Parents are protective of their offspring. They will personally defend you against anyone who tries to hurt you, and they will hold your hand as you cross the street. Some parents will even call you five times a day to make sure you’re eating something other than instant ramen. But parents also equip their offspring to defend themselves.
The seven-spot ladybug (Coccinella septempunctata), for example, contains varying levels of chemicals called precoccinellines and coccinellines at each stage of its lifecycle—egg, larva, and adult. These chemicals are unpleasant to the taste and often toxic to predators, and the conspicuous coloring at each stage acts as a warning signal to predators of this toxicity (this is known as aposematism). This is especially beneficial to ladybugs while they are still eggs. Eggs are often under high predation because they contain so many nutrients for development, which means they also make a really good meal for animals like ants and spiders. This duo of egg defenses is often attributed to maternal investments of carotenoid pigments and toxins into the eggs.
A study recently published in the journal of Functional Ecology investigated the role of these motherly investments of egg carotenoids and toxins in the development and survival of offspring. Do they only aid in defense, or do they have multiple functions? Contrary to the researchers’ predictions, there was no significant relationship between carotenoid concentration in the eggs and the body mass, development time, or survival rate of the adults once they emerged. They did, however, conclude that egg carotenoids do contribute to the aposematic coloration of eggs and eventually the coloration of adults.
The team of researchers also investigated whether these aposematic signals in seven-spot ladybugs are an honest indication of the strength of their chemical defenses. In other words, they tested whether adult ladybug coloration could be used to predict toxin concentrations in adults. Following their hypothesis, the results showed that as the hue (in this experiment this meant the red coloration) of the adults intensified, bodily concentrations of coccinelline also increased. When honest signaling was investigated in the eggs of seven-spot ladybugs, researchers found that there was again a positive correlation between the hue (in this experiment this meant the more yellow or orange coloration) of the eggs and the concentrations of precoccinelline.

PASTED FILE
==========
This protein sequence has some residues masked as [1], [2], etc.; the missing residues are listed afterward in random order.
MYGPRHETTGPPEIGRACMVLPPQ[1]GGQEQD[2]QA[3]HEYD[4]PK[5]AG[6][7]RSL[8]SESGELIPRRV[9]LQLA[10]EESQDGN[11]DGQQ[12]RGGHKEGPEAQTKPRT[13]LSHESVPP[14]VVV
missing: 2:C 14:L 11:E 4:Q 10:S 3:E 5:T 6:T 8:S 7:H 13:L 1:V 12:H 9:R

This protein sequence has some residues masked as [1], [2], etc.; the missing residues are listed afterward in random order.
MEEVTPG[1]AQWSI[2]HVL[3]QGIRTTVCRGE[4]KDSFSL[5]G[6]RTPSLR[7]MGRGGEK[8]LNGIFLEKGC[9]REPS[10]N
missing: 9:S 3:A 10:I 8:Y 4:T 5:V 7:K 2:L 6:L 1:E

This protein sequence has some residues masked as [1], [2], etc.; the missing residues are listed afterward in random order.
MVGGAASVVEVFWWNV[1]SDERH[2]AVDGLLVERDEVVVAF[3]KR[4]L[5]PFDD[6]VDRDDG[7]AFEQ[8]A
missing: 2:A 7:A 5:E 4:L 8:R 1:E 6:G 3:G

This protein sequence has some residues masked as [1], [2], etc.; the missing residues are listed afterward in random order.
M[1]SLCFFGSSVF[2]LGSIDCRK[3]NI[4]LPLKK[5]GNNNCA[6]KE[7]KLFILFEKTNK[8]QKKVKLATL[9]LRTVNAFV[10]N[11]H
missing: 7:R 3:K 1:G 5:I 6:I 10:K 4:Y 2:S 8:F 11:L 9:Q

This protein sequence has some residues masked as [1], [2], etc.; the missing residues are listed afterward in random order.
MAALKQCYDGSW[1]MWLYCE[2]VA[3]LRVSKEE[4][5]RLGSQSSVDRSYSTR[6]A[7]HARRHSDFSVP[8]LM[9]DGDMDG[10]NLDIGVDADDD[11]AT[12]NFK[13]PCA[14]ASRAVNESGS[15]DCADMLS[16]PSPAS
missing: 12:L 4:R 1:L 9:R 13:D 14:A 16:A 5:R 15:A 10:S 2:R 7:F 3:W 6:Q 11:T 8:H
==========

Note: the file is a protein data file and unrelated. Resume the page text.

These results suggest that the warning signaling in seven-spot ladybugs is an honest signal of its strength of toxicity. However, it appears that different stages of the ladybug lifecycle exploit different toxins and express different coloration. The yellow coloration of eggs correlated with maternal inputs of precoccinelline. The red coloration of adults correlated with coccinelline levels. These maternal inputs of precoccinelline are transformed into coccinelline during development. But it is unclear whether precoccinelline deters predators on its own or if it is just the initial form of coccinelline, which acts as the major toxin. Either way, this suggests that the more a mother invests in her eggs, the more likely the offspring will be protected chemically and visually once they emerge as adults.
Not too long ago it was thought that aposematic signals were only a marker of the presence of toxicity, and that it showed no indication of chemical strength. Although many previous studies have contradicted this belief, the current study is the first (that we know of) to investigate whether there is honest signaling in aposematic eggs. In future studies, it will be interesting to see how the visual systems of different predators pick up on the variation in egg color and adult color, and to see whether coloration has evolved to deter specific predators.
Reference: Winters, A.E., Stevens, M., Mitchell, C., Blomberg, S.P., and J.D. Blount. 2014. Maternal effects and warning signal honesty in eggs and offspring of an aposematic ladybird beetle. Functional Ecology.